PHOTO: iStock/Thinkstock
Rachel Hurd Anger
July 13, 2016

By nature, chickens are meant to roam, graze and hunt. Their jungle fowl ancestors passed down the instinct, but human domestication of chickens over time has removed some (not all) of their own protective abilities out in the wild. Some breeds are better rangers than others, and some smaller, meeker breeds actually prefer to be buttoned up in confinement. Confinement, on the other hand, can conjure images of inhumane 1-square-foot cages, or hundreds of broilers bring raised wing-to-wing in a “cage-free” barn.

In the backyard or on the hobby farm, there’s a lot of room for a happy medium. For the health of the flock and for the health of the meat and eggs you harvest from the flock, the amount of space you offer them to roam is one of chicken keeping’s biggest, most important decisions.

Space Exploration

Inside a coop where hens lay eggs, rest and snuggle on the roost at night, large chickens (versus small bantams) need at least 4 square feet per bird. Many coop-building tutorials will advise this amount of space in both the coop and run with little mention of ranging or confinement living. Unfortunately, the modest 4 square feet per chicken is a minimum estimate, and it should be considered for short-term confinement use and daily overnight protection only. This minimum coop space should be considered only for a flock that spends most of its daylight hours free ranging in the yard or with some other protection at pasture.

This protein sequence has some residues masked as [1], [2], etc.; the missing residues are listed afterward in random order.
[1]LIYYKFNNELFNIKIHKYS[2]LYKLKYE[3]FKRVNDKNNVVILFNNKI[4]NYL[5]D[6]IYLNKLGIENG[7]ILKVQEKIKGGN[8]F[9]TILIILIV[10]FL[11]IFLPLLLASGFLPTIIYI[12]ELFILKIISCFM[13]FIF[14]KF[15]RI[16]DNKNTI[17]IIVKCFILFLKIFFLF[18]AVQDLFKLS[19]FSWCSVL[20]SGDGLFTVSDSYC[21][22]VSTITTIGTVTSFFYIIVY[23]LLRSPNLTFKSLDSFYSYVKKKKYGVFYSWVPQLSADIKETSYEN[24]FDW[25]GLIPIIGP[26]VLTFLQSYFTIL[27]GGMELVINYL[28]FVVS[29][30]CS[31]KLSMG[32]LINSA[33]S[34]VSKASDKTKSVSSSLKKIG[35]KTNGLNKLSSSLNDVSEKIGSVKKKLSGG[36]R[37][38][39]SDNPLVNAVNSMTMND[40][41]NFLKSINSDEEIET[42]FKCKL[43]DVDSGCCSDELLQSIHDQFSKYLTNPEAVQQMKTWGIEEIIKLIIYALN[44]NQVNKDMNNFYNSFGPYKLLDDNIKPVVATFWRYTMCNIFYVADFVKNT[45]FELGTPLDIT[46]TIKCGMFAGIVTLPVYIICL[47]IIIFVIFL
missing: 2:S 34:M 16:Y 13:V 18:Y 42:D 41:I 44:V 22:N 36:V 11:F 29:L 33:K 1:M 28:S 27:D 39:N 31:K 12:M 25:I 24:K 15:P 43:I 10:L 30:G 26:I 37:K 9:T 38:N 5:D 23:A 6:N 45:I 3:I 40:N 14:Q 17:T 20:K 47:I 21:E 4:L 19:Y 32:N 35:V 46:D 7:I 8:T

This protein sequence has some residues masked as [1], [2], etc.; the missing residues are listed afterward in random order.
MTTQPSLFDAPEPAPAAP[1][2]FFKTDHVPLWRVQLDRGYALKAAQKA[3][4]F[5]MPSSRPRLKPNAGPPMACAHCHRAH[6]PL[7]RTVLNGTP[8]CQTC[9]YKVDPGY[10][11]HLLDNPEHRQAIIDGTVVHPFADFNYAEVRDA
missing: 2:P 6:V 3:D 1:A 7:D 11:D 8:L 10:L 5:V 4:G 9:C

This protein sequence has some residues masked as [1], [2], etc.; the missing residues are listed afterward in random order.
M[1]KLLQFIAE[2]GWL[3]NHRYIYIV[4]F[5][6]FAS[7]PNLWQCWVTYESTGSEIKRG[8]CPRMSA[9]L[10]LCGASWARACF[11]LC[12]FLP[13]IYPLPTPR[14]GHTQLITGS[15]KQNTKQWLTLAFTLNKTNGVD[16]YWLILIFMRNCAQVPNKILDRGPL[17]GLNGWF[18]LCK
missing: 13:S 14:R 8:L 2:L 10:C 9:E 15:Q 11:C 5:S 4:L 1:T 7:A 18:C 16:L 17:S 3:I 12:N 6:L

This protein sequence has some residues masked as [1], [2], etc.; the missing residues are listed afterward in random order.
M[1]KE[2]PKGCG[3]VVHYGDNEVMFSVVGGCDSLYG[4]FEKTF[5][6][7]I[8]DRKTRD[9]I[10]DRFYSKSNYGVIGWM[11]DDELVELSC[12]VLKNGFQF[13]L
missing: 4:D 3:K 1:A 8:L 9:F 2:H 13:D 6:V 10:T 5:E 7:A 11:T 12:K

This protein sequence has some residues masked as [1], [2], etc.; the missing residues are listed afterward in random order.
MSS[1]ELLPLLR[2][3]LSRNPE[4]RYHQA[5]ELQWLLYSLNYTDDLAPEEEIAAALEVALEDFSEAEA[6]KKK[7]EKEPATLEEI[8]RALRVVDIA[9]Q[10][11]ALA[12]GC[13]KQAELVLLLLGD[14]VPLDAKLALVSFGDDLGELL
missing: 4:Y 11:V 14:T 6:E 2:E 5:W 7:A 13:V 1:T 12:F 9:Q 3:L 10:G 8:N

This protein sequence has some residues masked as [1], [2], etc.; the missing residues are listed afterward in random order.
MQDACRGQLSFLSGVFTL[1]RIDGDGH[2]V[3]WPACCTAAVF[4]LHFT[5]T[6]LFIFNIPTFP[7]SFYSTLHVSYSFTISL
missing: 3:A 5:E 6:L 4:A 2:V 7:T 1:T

My 8-by-4-foot A-frame mobile coop has enough square footage in the run (minus the coop space above it) to pass the minimum 4 square feet per bird recommendation, but it’s not enough room for my eight chickens for any longer than a short weekend away—their behavior in confinement tells me so. We’ve built an additional 8-by-4-foot run extension, which we attach it to the existing run to double their space for short weekends when we can’t allow them to free-range unsupervised.

Personal Bubbles

In confinement, a flock should have enough space available to satisfy natural behaviors, get exercise and even spend time alone. Think of extra space as being necessary for personal care. When adding extra space for a long and healthy life of confinement, count on this extra space being room for play.

Inside a coop, hens will often share a favorite nest box or two, so extra space inside the coop will often go unused, especially in the summer. In the winter, extra space holds more cold air that chickens have to fill with body heat, so don’t waste space; just 4 square feet per bird is a fine estimate for indoor coop space. However, outside run space should extend to a full 10 square feet per bird, another minimum recommendation. Even better would be doubling the run area to 20 square feet per bird, construct the run height to 6 feet tall, and install roosts the chickens can fly to. The goal in confinement should be to mimic real outdoor living.

For comparison, full-time confinement in my A-frame mobile coop would require a flock no larger than three full-sized chickens, but because my coop has no vertical space, it’s inappropriate for healthy, full-time confinement.

Leave Room For Chicken Math 101

Inevitably, most of us become obsessed with our chickens, so three chickens turns into five chickens turns into 12 chickens, and so on. This is called chicken math—the unintentional multiplying of a flock size. Don’t risk overcrowding in your coop. Build more space now and your future chickens will thank you with happy lives and healthy eggs.

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